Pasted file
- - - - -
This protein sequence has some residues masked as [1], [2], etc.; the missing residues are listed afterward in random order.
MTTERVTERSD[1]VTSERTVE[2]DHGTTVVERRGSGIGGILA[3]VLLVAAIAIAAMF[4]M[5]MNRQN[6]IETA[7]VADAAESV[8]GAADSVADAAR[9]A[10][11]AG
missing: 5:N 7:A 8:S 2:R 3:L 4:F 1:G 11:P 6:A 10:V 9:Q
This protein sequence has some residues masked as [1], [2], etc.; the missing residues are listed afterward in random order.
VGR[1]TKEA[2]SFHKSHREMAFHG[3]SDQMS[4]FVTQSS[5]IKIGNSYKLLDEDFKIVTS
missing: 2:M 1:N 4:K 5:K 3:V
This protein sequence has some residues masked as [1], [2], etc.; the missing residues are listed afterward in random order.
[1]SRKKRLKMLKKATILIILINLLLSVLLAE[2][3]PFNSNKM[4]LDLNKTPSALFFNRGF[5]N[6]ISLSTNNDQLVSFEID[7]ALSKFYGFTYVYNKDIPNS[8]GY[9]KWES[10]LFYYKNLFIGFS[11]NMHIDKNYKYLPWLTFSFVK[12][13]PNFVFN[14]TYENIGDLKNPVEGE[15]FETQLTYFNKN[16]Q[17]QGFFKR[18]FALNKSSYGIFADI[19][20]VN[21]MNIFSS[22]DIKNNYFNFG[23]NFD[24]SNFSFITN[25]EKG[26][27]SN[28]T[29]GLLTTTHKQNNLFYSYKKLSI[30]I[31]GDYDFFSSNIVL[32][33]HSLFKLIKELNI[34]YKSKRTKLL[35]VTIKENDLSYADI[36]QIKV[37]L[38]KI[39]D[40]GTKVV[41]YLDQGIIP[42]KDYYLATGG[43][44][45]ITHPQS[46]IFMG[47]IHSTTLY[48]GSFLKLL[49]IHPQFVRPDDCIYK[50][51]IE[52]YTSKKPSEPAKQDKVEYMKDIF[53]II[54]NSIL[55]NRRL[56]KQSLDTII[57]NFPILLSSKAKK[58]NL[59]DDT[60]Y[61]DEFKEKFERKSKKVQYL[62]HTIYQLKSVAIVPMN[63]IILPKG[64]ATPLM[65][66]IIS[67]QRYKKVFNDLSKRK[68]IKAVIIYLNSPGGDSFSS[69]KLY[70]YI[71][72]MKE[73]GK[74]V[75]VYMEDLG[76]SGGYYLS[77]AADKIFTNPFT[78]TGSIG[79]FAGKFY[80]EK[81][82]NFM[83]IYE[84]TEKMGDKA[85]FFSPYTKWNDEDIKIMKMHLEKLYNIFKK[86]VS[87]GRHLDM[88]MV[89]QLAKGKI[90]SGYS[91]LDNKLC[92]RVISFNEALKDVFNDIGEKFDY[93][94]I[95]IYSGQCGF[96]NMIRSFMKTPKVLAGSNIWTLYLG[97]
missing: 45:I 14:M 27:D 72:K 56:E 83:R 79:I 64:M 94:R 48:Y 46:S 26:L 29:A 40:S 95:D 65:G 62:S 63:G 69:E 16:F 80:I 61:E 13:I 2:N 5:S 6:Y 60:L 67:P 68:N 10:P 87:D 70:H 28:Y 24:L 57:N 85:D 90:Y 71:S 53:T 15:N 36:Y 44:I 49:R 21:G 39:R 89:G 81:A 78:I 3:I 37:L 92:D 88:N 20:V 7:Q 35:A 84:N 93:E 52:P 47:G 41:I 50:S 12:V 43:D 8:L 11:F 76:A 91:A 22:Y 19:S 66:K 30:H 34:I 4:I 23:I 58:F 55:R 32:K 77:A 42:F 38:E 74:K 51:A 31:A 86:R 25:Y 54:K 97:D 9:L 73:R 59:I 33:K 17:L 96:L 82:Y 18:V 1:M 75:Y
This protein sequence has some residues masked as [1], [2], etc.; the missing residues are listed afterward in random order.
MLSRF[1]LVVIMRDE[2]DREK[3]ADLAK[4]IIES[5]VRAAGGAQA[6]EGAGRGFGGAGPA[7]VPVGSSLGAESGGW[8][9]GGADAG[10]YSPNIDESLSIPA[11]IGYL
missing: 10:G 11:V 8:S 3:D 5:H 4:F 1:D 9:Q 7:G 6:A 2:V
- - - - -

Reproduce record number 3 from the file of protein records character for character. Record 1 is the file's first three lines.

This protein sequence has some residues masked as [1], [2], etc.; the missing residues are listed afterward in random order.
[1]SRKKRLKMLKKATILIILINLLLSVLLAE[2][3]PFNSNKM[4]LDLNKTPSALFFNRGF[5]N[6]ISLSTNNDQLVSFEID[7]ALSKFYGFTYVYNKDIPNS[8]GY[9]KWES[10]LFYYKNLFIGFS[11]NMHIDKNYKYLPWLTFSFVK[12][13]PNFVFN[14]TYENIGDLKNPVEGE[15]FETQLTYFNKN[16]Q[17]QGFFKR[18]FALNKSSYGIFADI[19][20]VN[21]MNIFSS[22]DIKNNYFNFG[23]NFD[24]SNFSFITN[25]EKG[26][27]SN[28]T[29]GLLTTTHKQNNLFYSYKKLSI[30]I[31]GDYDFFSSNIVL[32][33]HSLFKLIKELNI[34]YKSKRTKLL[35]VTIKENDLSYADI[36]QIKV[37]L[38]KI[39]D[40]GTKVV[41]YLDQGIIP[42]KDYYLATGG[43][44][45]ITHPQS[46]IFMG[47]IHSTTLY[48]GSFLKLL[49]IHPQFVRPDDCIYK[50][51]IE[52]YTSKKPSEPAKQDKVEYMKDIF[53]II[54]NSIL[55]NRRL[56]KQSLDTII[57]NFPILLSSKAKK[58]NL[59]DDT[60]Y[61]DEFKEKFERKSKKVQYL[62]HTIYQLKSVAIVPMN[63]IILPKG[64]ATPLM[65][66]IIS[67]QRYKKVFNDLSKRK[68]IKAVIIYLNSPGGDSFSS[69]KLY[70]YI[71][72]MKE[73]GK[74]V[75]VYMEDLG[76]SGGYYLS[77]AADKIFTNPFT[78]TGSIG[79]FAGKFY[80]EK[81][82]NFM[83]IYE[84]TEKMGDKA[85]FFSPYTKWNDEDIKIMKMHLEKLYNIFKK[86]VS[87]GRHLDM[88]MV[89]QLAKGKI[90]SGYS[91]LDNKLC[92]RVISFNEALKDVFNDIGEKFDY[93][94]I[95]IYSGQCGF[96]NMIRSFMKTPKVLAGSNIWTLYLG[97]
missing: 45:I 14:M 27:D 72:K 56:E 83:R 79:I 64:M 94:R 48:Y 46:S 26:L 29:A 40:S 95:D 65:G 62:S 63:G 69:E 16:F 80:I 61:E 13:I 2:N 5:S 6:Y 60:L 67:P 68:N 10:P 87:D 70:H 28:Y 24:L 57:N 85:D 90:Y 71:S 53:T 15:N 36:Y 44:I 49:R 21:G 39:R 89:G 81:A 78:I 3:I 37:L 92:D 88:N 20:V 7:Q 35:A 84:N 93:E 52:P 47:G 41:I 50:S 12:V 43:D 8:L 11:F 76:A 91:A 22:Y 19:S 66:K 30:H 34:I 4:I 23:I 58:F 55:R 32:K 77:A 42:F 38:E 74:K 51:A 31:A 86:R 25:Y 54:K 97:D 9:L 73:R 59:I 33:K 17:L 96:L 82:Y 18:V 1:M 75:Y